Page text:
TOKYO, 12 Oct - It is 21:15 on 12 October, 2003, at the Dairy Farmers Stadium, Townsville, Queensland, Australia. Winger Hirotoki Onozawa has just finished off a flowing first-phase backs move by scoring in the corner and Japan are within four points of Scotland with 23 minutes of the match remaining.
It was not to be for the team known as the Cherry Blossoms. Late tries by Chris Paterson, Simon Taylor and Simon Danielli helped the Scots to a flattering 32-11 victory – but it became a red-letter day for Japanese rugby.
Despite enjoying only 17 per cent of possession, the Blossoms were more creative and entertaining than their Tier 1 opponents, and could have scored twice in the first half as their midfield punched holes in the Scottish defence only for last-ditch tackles on Onozawa and Daisuke Ohata on the opposite wing to deny them the five-pointers.
Along with their characteristically cavalier attack, Japan demonstrated a hitherto-unseen steel in defence, attempting 168 tackles and making 136 of them, epitomised by Ohata's tackle on Kenny Logan in this clip.
While RWC 2003 did not mark a complete change in fortunes for Japan – they struggled to make their mark until they beat South Africa at the 2015 tournament - one thing that did change in Townsville was the public’s attitude towards the team, and their nickname. The Cherry Blossoms were now the Brave Blossoms.
"After the game I was talking to Mark Bell, one of the coaches, about what a brave performance it had been for 60 minutes," says Rich Freeman, an English rugby journalist who has been based in Japan for more than 20 years.
"A lot of the journalists were talking about ‘Brave Blossoms’ and one of the local papers used it in a headline. I used it in my copy for the Japan Times.
"At the time Japan didn’t really have a nickname. ‘Cherry Blossoms’ was their English nickname but in Japan they were either called ‘Mukai Japan’, after then-coach Shogo Mukai, or people talked about ‘the Sakura jersey’.
"So from 2003 I started using ‘Brave Blossoms’ every now and again to break up the copy rather than just ‘Japan, Japan, Japan’ and I stuck with it."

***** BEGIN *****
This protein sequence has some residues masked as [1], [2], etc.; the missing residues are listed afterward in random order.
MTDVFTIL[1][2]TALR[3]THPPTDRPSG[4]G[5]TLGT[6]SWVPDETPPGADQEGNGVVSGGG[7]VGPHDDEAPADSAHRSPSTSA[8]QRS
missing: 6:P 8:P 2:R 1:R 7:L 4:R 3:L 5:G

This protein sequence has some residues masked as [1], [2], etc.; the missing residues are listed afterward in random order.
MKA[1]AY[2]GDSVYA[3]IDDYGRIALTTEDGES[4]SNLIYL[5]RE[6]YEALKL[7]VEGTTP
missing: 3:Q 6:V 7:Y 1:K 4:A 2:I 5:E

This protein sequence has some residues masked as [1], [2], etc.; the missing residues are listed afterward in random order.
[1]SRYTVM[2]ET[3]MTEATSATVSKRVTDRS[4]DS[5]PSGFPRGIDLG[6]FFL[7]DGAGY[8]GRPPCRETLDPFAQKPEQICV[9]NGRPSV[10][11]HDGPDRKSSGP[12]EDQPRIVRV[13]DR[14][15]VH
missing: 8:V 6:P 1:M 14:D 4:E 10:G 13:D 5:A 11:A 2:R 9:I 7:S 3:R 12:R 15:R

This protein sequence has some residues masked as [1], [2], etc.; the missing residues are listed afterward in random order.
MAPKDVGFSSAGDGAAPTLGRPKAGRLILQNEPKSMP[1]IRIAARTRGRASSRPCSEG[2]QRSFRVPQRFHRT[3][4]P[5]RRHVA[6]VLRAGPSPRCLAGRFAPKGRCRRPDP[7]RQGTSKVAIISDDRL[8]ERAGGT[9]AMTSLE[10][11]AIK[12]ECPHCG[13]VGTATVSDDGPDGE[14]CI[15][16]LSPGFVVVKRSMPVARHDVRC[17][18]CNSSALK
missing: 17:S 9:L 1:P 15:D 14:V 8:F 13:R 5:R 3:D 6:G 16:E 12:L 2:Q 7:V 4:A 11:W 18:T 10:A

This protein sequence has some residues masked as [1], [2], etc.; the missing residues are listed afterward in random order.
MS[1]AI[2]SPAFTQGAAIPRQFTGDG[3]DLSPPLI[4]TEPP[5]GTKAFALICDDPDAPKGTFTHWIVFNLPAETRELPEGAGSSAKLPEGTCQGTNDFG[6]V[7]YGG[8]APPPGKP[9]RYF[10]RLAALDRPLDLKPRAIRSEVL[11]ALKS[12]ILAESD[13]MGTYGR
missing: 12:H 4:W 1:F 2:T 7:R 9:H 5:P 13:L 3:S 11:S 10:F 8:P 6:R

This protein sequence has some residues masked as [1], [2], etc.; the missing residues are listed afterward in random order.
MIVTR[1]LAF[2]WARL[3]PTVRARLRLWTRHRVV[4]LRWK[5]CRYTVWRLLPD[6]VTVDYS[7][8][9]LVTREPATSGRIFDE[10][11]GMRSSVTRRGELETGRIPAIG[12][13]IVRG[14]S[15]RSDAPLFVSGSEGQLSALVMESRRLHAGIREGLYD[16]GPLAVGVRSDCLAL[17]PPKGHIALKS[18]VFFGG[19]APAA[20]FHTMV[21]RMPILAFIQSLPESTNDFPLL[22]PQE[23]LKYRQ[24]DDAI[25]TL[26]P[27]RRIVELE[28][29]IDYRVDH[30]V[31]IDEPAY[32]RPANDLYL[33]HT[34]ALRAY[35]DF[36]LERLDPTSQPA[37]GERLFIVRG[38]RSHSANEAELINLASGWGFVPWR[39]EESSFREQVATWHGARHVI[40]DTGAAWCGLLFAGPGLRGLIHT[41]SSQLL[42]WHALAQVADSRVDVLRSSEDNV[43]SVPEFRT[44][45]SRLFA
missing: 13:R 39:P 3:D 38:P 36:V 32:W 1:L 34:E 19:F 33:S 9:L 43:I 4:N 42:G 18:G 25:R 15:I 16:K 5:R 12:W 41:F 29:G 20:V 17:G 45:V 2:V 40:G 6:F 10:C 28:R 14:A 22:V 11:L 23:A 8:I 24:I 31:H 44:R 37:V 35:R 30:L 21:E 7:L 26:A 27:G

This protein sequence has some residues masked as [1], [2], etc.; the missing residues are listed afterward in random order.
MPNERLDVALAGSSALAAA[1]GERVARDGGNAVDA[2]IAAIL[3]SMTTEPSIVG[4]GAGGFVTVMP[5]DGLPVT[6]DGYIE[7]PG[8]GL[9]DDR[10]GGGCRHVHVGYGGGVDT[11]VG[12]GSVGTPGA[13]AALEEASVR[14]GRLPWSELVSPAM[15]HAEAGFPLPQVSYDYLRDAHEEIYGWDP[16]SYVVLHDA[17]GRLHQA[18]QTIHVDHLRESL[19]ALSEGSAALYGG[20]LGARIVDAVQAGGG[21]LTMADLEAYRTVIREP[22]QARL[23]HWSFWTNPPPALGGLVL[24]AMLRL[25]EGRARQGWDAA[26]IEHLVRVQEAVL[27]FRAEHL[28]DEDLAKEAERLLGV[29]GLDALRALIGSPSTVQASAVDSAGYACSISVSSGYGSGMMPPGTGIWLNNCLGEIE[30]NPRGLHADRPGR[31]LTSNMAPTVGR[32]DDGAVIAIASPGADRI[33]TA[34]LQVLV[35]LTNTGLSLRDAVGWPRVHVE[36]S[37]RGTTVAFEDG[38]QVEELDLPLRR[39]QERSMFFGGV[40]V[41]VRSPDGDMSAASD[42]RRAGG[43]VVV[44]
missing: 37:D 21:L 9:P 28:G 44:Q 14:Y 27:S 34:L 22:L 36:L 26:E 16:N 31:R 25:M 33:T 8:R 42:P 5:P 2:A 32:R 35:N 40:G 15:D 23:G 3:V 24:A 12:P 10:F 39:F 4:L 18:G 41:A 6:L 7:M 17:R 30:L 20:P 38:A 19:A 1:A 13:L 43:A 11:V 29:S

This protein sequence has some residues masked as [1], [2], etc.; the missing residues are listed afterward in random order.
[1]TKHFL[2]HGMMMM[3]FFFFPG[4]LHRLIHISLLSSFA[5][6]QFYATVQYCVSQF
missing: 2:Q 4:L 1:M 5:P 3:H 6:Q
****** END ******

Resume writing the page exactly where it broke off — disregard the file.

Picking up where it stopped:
"The Japan RFU weren’t very happy at first and didn’t like it being used. I used to write the English-language pages on their website and they would always take it out and replace it with ‘Japan’."
"But in 2009 the Classic All Blacks were over and Andrew Mehrtens used it in the post-match interview in front of the whole crowd in Kobe.
“The JRFU thought ‘Maybe this nickname isn’t such a bad idea’, and since the win over South Africa they’ve really marketed it. Now we’re seeing ‘We are Brave Blossoms’ in the street, on shirts and everywhere."
Freeman, who originally came to Japan to coach rugby before forging a successful career in journalism, even has academic evidence of the provenance of the term.
"The son of Yoshihiro 'Demi' Sakata, Japan’s hall of fame winger (pictured above with Freeman - Credit: John Gunning/Inside Sport: Japan) wrote a thesis for a New Zealand university and in the footnotes there’s a mention about how they were known as the Brave Blossoms from 2003 - according to Rich Freeman!"
As well as marking the change of sobriquet for the national side, Freeman says that the Townsville matches – in their second defeat they trailed France only 20-19 after an hour - marked a turning point for Japanese rugby.
"It was when they started to get a little bit of self-belief. Obviously 2007 (no wins) was disappointing after 2003. And at RWC 2011 they played France again at North Harbour and after 60 minutes were four points down but it ran away from them.
"Then in 2013 the win against Wales (Japan beat the Six Nations champions 23-8 in Tokyo) was the one when they finally put it all together and beat a Tier 1 nation. And then came South Africa…"
The Blossoms, he says, will have to be at their bravest if they are to create World Cup history by reaching the quarter-finals on Sunday, a match in which Japan’s 2003 prop Shin Hasegawa and Scotland’s Gregor Townsend, pictured top, will be crossing swords as scrum coach and head coach for their respective nations.
"It’s going to be tough. I think the nerves will get to Japan. Scotland have played some brilliant rugby and they’re going to be fired up," he says of the final Pool A match at Yokahama.
"It would be good for the tournament and the country if Japan went through. They play a good brand of rugby and everybody likes watching them."
As for Freeman’s contribution to the Japan rugby brand, he is happy to share it with the rugby world.
"At the end of the day if someone wants to use it they’ll use it," he says. "Saying that, I wish I had a yen for every jersey sold."